Low-flying stunt planes and booming cannon fire had Kim Clijsters and Vera Zvonareva a little rattled during their quarterfinals. Come the Australian Open semifinals, they'll have other distractions to contend with.

Clijsters and Zvonareva meet in a rematch of the last U.S. Open final on Thursday, after No. 1-ranked Caroline Wozniacki and Li Na have played in their semifinal.

The 20-year-old Wozniacki has already guaranteed she will retain the top spot in the rankings by advancing this far, but is still out to prove she can win a Grand Slam.

Zvonareva shares Wozniacki's problem. She has reached No. 2 without the crowning achievement of a major trophy, and is one step away from her third straight Grand Slam final.

Third-seeded Clijsters has made it at least this far in all four majors but gone on to complete the job in just one, the U.S. Open, albeit three times. If she beats her Russian rival, she will also take her spot as the No. 2-ranked player.

Li, the outsider at No. 9, has equaled her career best by returning the semifinals here for the second straight year.

All she has to deal with is the small matter of the hopes of 1 billion Chinese seeking their first Grand Slam singles hero.

On their paths to the semifinals, each player has tried to shrug off the prospect that their potential will go unfulfilled. Their focus each time they walk out on court, they say, is only the match at hand.

As the trophy comes within sight and the competition gets tougher, the pressure builds.

Clijsters, 27, has perhaps the least to burden her run. She has her achievements: three U.S. Open titles, the No. 1 ranking, and the admiration of everyone for swapping the tennis tour for the real world then returning to her top form after getting married and having a baby.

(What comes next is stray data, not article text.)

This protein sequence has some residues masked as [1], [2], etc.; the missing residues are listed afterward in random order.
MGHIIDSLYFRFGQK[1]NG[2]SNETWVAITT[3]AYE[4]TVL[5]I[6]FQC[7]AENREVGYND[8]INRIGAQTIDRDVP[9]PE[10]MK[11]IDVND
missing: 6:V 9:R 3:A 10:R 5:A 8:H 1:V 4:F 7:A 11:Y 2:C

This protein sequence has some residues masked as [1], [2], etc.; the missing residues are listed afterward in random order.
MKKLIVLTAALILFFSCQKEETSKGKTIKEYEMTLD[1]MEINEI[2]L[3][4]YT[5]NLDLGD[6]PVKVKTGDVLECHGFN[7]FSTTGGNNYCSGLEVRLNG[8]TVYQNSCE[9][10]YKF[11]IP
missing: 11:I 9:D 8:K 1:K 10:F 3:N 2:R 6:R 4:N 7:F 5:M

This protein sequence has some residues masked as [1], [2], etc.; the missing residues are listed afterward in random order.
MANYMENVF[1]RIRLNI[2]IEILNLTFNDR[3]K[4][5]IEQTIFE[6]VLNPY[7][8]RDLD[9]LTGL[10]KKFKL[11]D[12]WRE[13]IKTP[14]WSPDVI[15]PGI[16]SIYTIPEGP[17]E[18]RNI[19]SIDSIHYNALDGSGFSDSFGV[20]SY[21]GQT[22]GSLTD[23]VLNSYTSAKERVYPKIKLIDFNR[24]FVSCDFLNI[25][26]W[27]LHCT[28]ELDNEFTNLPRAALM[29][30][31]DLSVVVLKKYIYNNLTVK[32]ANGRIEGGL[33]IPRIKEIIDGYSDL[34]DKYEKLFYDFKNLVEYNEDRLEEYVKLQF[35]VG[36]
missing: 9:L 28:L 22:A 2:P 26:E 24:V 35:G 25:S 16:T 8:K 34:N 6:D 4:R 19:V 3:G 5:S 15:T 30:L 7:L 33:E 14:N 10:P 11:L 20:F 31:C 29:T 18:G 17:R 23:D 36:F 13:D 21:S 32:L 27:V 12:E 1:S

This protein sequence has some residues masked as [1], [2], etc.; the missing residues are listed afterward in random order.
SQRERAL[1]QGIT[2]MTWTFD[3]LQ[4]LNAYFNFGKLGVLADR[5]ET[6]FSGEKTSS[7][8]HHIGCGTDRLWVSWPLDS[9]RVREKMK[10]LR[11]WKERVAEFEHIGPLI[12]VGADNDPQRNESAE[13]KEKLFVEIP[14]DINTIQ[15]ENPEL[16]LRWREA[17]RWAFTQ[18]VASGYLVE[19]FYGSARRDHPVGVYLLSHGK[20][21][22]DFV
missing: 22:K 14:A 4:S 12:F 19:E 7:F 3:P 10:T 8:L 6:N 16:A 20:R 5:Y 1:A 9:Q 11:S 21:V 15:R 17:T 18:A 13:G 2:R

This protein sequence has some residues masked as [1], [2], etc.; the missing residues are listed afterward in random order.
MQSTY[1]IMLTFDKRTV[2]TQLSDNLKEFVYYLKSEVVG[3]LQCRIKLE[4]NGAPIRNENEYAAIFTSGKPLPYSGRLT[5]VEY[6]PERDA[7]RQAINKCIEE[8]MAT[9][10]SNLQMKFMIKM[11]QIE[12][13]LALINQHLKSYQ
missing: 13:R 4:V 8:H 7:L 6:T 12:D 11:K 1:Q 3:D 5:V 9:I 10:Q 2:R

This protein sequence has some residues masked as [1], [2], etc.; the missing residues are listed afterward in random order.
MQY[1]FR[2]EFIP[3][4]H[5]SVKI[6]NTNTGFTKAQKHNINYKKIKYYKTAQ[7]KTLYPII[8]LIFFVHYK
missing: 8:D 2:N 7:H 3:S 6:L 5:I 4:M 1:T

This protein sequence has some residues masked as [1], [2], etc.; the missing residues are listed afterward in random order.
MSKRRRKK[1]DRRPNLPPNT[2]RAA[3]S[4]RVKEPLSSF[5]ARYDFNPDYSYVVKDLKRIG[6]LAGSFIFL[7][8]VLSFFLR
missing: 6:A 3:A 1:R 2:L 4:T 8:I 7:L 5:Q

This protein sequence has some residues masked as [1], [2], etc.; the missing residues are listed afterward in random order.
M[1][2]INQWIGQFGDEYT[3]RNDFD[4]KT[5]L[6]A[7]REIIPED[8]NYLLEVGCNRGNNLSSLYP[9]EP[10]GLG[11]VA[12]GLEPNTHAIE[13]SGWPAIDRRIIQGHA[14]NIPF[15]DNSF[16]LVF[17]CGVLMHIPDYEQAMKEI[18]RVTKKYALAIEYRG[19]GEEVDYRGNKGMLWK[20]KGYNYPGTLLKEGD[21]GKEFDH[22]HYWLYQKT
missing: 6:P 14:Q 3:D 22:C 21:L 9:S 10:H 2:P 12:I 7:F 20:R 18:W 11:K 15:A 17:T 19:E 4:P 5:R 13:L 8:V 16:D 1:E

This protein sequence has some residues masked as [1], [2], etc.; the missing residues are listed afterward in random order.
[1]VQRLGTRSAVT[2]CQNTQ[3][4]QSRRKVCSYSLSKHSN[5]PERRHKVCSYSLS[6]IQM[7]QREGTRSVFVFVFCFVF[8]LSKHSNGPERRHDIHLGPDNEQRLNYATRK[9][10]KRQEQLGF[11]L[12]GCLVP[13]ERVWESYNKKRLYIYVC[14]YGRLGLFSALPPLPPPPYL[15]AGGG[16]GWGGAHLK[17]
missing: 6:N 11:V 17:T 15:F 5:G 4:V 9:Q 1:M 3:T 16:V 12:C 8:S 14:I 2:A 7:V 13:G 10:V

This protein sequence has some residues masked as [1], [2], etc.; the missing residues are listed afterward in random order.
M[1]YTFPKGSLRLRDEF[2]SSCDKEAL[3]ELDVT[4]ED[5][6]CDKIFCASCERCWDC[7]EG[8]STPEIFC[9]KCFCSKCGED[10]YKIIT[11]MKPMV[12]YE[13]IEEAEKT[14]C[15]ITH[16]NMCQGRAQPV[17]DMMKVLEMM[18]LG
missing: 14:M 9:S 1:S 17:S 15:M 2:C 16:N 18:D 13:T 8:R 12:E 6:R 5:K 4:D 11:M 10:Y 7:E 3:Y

"I remember when I first became No. 1 it was like, 'Wow! to be No. 1 in the world!'" Clijsters said Wednesday. "When you actually get to it, It's like, 'Oh, that's it?'"

If that was a dig at Wozniacki and Zvonareva, it was a gentle one.

"We have No. 1 (and) 2 still in, and Li Na has been playing really well," the Belgian said after beating Poland's Agnieszka Radwanska 6-3, 7-6 (4) in a quarterfinal Wednesday that had military planes flying overhead for the Australia Day holiday. "It's a great two semifinals and it will be tough."

Clijsters hit the No. 1 ranking in 2003, the year she reached the finals of the French and U.S. Opens and the semifinals at Melbourne Park and Wimbledon. She won the U.S. Open in 2005, then back-to-back titles in 2009 and 2010 after her return to tennis.

Clijsters has beaten Zvonareva in six of the nine matches they have played, but only once in their past four meetings, including the U.S. Open final last year.

Zvonareva may be helped by a possible injury to Clijsters — a partial tear of a muscle in her upper left leg was bothering her more than she originally thought and that it was a concern,

"I took some painkillers and anti-inflammatories before the match, but I still felt a little pain with the muscle," Clijsters told Belgian journalists. "When I land with my serve and even move or land on my left leg, it pains my muscle."

Zvonareva, 26, reached her second major final last year at Wimbledon, where she lost to Serena Williams, who is absent from the Australian Open because of a foot injury. Sister Serena withdrew in the third round with an injury.

The Russian defeated the Czech Republic's Petra Kvitova 6-2, 6-4 despite in their quarterfinal Wednesday distractions from cannons booming as part of nearby Australia Day celebrations, and the collapse of a spectator in the stands. She says she has the experience now to take this tournament in her stride.

"I really don't think (about) what is going on around the tournament, what newspapers say, what people say," she said. "To be honest with you, I don't really care. I'm just trying to do my best here, and I know every single match is very tough."

Li is on a 10-match winning streak that has included beating Clijsters in the final of the Sydney warmup event earlier this month, and is chasing the first Grand Slam finals berth for a Chinese player.

Against Wozniacki, the hard-driving baseliner has won twice in three matches, including sending the Dane out of last year's Australian Open in the semifinals.

"She hasn't lost a match this year yet, she won in Sydney and she is on a roll," Wozniacki said. "I think Li Na has improved a lot, but I also believe I have. Just going to go in there, fight for every point, and just see what's going to happen."

Li said she'd leave her coach to study Wozniacki's game, preferring to concentrate on her own.

"I mean, I never think about how the opponent play," Li said. "So you just play your tennis on the court."